Recently I had the joy of having some dental work done, my first crown. For the price I paid for that crown, it should have diamonds and rubies and sit on my head, not in my mouth! Anyway, upon leaving the office, the dentist instructed me to gargle with salt for the next 3 days to prevent any infection. When the time came to do my salt rinse, I decided not to take the salt shaker from the kitchen table since it would remain in the bathroom for three days. Instead, I grabbed a salt shaker from the cupboard which we use for picnics. I headed to the bathroom, poured some salt in a cup of warm water and began to rinse my mouth and gargle. I spit out the first mouthful with skepticism. I picked up the salt shaker and examined the label. Hmmm…let me try again. I took a second swig of my salt water and started to rinse my mouth. But again after a few seconds…nothing. I spit it out. I must not have added enough salt. That’s the problem. So I poured more salt in my cup and stirred really well. Finally I was ready for a good salt rinse. I sipped, swished, gargled, spit. Nothing…again. I checked the container a second time. It clearly said “salt” on the container. I poured some in my hand. It looked like salt and felt like salt. But it did not taste like salt. My salt had lost its saltiness!
. . .how easily we can get distracted by the taunts of the critics in our lives. Many things are vying to pull us away from the calling and mission God has given us. The most important thing you can do to overcome criticism is to remain focused on your calling. The enemy’s goal is to distract you, and what better way to get you off track than to cut you down with criticism?
How are you reacting to criticism? Can you shake it off and refocus on “your game,” or do you throw in the towel and give up the match? Are you allowing criticism to distract you from your calling or purpose?
“Therefore, my dear brothers and sisters, stand firm. Let nothing move you. Always give yourselves fully to the work of the Lord, because you know that your labor in the Lord is not in vain” (1 Corinthians 15:58).
God has gifted and called you for the unique role you play. He does not promise that your journey will be an easy one, and you will likely have your share of critics, but he will equip you as long as you keep your focus on him.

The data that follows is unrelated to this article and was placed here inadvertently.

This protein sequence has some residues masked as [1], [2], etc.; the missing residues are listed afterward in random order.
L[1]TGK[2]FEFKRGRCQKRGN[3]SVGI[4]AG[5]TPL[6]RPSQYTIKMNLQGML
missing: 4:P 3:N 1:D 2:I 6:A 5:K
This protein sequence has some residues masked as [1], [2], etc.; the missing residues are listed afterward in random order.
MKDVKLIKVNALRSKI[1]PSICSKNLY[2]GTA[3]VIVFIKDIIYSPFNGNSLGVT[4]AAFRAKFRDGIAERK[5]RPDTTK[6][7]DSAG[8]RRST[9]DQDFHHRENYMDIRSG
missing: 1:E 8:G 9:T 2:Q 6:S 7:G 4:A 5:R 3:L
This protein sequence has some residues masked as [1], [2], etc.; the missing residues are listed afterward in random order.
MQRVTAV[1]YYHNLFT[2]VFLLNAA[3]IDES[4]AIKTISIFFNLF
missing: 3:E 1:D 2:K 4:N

To read the rest of this article click Stay Focused, an article from Gifted for Leadership.
Last Friday I tripped on my way to lunch at our favorite Indian restaurant. For no apparent reason, there I was sprawled on the sidewalk with a very sore right hand.
So here I am a few days later tapping out this post on my iPod. Oh how much this tiny broken bone has affected. I’m learning to eat with my left hand. Brush my hair with my left hand and even stranger, brush my teeth with my left hand. This is such a tiny thing in the grand scheme of things. But . . .
It has made me so thankful for what wasn’t hurt and for what cannot be taken from me. It has made me even more grateful for letting us serve among so gracious and thoughtful people. It made me so thankful for such rapid communication to ask for prayer and receive such lovely notes of concern.
The wrinkled and lame old woman who sits around our local coffee shop called me over to ask about my bandaged arm. I didn’t even know before this that she spoke English. She is one I’ve always caught her eye and smiled at, but because of this tiny bone, I’ll stop and talk to also.
What are some tiny things you can be thankful for today?
This month, John McVay let us know about his new book. He edited
By Ask a Missionary:Time-Tested Answers From Those Who’ve Been There. Over 100 missionaries share their insightful wisdom and practical advice on everything from making the decision to go, to stepping into a new life once on the field and everything in between.
Peter’s Wife is cited in the Resource section of the book. We want to thank John for including us in his book. For more information see: Ask a Missionary